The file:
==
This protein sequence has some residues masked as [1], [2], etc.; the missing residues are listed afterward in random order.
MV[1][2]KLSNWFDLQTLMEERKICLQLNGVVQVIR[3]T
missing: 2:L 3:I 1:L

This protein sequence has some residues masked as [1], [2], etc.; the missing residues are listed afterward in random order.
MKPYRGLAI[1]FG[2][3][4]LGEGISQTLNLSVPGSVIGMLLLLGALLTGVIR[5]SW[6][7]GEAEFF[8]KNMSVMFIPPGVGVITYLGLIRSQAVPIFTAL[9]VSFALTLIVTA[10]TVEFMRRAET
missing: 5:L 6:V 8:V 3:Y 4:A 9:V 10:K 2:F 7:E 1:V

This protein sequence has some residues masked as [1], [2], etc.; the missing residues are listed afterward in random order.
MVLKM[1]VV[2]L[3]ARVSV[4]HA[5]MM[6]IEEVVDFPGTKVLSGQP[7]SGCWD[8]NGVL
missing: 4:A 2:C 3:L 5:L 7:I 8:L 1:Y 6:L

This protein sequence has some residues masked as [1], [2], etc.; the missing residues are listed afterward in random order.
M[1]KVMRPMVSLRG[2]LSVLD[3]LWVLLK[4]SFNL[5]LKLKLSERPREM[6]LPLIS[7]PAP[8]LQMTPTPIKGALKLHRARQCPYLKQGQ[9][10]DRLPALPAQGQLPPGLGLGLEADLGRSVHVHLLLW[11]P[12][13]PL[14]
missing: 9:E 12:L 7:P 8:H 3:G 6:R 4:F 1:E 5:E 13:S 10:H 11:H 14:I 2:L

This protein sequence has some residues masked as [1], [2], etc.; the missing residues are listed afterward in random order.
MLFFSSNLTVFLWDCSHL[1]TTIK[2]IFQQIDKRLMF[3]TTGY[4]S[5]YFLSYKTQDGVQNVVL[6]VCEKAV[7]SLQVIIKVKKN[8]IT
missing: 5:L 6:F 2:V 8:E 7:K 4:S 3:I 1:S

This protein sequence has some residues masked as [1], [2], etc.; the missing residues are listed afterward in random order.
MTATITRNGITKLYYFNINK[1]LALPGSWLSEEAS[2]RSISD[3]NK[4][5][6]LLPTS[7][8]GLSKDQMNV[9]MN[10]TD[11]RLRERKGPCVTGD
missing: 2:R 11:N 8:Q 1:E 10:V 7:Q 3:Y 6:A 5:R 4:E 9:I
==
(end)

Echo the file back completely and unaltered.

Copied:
This protein sequence has some residues masked as [1], [2], etc.; the missing residues are listed afterward in random order.
MV[1][2]KLSNWFDLQTLMEERKICLQLNGVVQVIR[3]T
missing: 2:L 3:I 1:L

This protein sequence has some residues masked as [1], [2], etc.; the missing residues are listed afterward in random order.
MKPYRGLAI[1]FG[2][3][4]LGEGISQTLNLSVPGSVIGMLLLLGALLTGVIR[5]SW[6][7]GEAEFF[8]KNMSVMFIPPGVGVITYLGLIRSQAVPIFTAL[9]VSFALTLIVTA[10]TVEFMRRAET
missing: 5:L 6:V 8:V 3:Y 4:A 9:V 10:K 2:F 7:E 1:V

This protein sequence has some residues masked as [1], [2], etc.; the missing residues are listed afterward in random order.
MVLKM[1]VV[2]L[3]ARVSV[4]HA[5]MM[6]IEEVVDFPGTKVLSGQP[7]SGCWD[8]NGVL
missing: 4:A 2:C 3:L 5:L 7:I 8:L 1:Y 6:L

This protein sequence has some residues masked as [1], [2], etc.; the missing residues are listed afterward in random order.
M[1]KVMRPMVSLRG[2]LSVLD[3]LWVLLK[4]SFNL[5]LKLKLSERPREM[6]LPLIS[7]PAP[8]LQMTPTPIKGALKLHRARQCPYLKQGQ[9][10]DRLPALPAQGQLPPGLGLGLEADLGRSVHVHLLLW[11]P[12][13]PL[14]
missing: 9:E 12:L 7:P 8:H 3:G 6:R 4:F 1:E 5:E 13:S 10:H 11:H 14:I 2:L

This protein sequence has some residues masked as [1], [2], etc.; the missing residues are listed afterward in random order.
MLFFSSNLTVFLWDCSHL[1]TTIK[2]IFQQIDKRLMF[3]TTGY[4]S[5]YFLSYKTQDGVQNVVL[6]VCEKAV[7]SLQVIIKVKKN[8]IT
missing: 5:L 6:F 2:V 8:E 7:K 4:S 3:I 1:S

This protein sequence has some residues masked as [1], [2], etc.; the missing residues are listed afterward in random order.
MTATITRNGITKLYYFNINK[1]LALPGSWLSEEAS[2]RSISD[3]NK[4][5][6]LLPTS[7][8]GLSKDQMNV[9]MN[10]TD[11]RLRERKGPCVTGD
missing: 2:R 11:N 8:Q 1:E 10:V 7:Q 3:Y 6:A 5:R 4:E 9:I